The repetition and transposition of these licks form the basis for jazz improvisation” (Kingscott and Durrant 2010, 127). Kingscott and Durant continue to describe their early attempts at jazz improvisation in a way that uncannily echo my own:
Early attempts to ‘make-it up’ lacked any sort of success-indeed there seemed very little help available from anyone as to how one goes about improvising. As one learns more about the instrument, and listens more, the gist, the idea that jazz performers are embellishing pre-existing material, becomes clearer (instrumentalists use ‘stock’ licks and phrases that can be heard in several solo section).
Nevertheless, even with additional tuition and support, it is often difficult to feel fulfilled as an improviser. The choices we make as we improvise, while adequate, sometimes even quite good, often lack the dynamic excitement of the performance of others. (2010, 128 )
In my experience, improvisation first confronts you with the confounding paradox of how to draw on a life-time of musical knowledge and conditioning while simultaneously attempting to create something new. It is precisely this conflicted aspect of improvising that makes the real time and lived aspects of improvisation so difficult for improvisers to transmit to non-improvisers: “No amount of demonstration seems adequate as, when one improvises, it can never just be in the here and now—the musician is drawing on a lifetime of musical experiences (Kingscott & Durrant 2010, 131).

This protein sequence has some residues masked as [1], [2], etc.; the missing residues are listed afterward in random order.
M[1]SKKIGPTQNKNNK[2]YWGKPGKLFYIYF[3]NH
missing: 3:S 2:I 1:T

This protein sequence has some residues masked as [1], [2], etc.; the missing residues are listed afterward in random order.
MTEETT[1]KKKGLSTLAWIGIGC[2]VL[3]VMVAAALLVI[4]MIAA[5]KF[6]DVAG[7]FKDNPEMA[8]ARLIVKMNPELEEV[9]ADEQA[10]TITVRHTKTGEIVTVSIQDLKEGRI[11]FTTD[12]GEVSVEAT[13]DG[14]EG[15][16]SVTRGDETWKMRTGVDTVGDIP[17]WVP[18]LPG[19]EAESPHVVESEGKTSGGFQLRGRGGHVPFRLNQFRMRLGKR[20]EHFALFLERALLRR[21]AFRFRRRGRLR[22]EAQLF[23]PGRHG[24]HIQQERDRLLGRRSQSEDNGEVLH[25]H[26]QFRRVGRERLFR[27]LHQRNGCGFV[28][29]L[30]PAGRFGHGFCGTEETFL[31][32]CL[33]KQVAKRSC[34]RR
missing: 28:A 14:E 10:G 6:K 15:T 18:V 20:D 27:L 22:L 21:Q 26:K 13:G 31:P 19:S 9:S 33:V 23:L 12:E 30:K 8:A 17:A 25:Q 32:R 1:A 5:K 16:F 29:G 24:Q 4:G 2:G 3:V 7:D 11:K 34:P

So even though my musical understanding, appreciation and vision had shifted to the point where I found the idea of fluent improvisation desirable, I also found that the undertaking was far more complex than I had originally surmised. I had achieved my long held dream of fluency adequate enough to carry myself through a song well enough to fool an audience, but there was a still more complex level of integrated harmonic understanding and musical freedom that I could hear in recordings but not find practiced anywhere.
Listening to the most advanced bebop players, especially Bud Powell or Charlie Parker, I was equally bewildered by the incredible harmonic richness they seemed to pull, as if by magic, out of the same chord charts I had before me. Where I was seeing II, VI, IV, V, I and its corresponding scales, Powell and Parker were whirring at light speed over a vast harmonic array of extra chromatic notes, accidentals and voicings that apparently did not exist on my piano keyboard.
There is a level of jazz improvisation that one settles on through force of accumulated rote habits, where dozens of little motifs recycled with perhaps minor flashes of inspiration and technical bravado allow the melody to shine for brief moments.
It would be safe to say that this in fact the type of improvisation one hears in the majority of clubs and restaurants where professional and semi-professional players have done what they can with the methods available to them, no doubt suffering from the same pangs and self-doubt that I was suffering. Then there is the improvisation of full-fledged masters that transcends the rote figuration of the chart and explodes into something akin to full-blown invention.
As Lee Brown remarked in a recent article about jazz improvisation as exemplified by Charlie Parker, often referred to as the outstanding master of the art: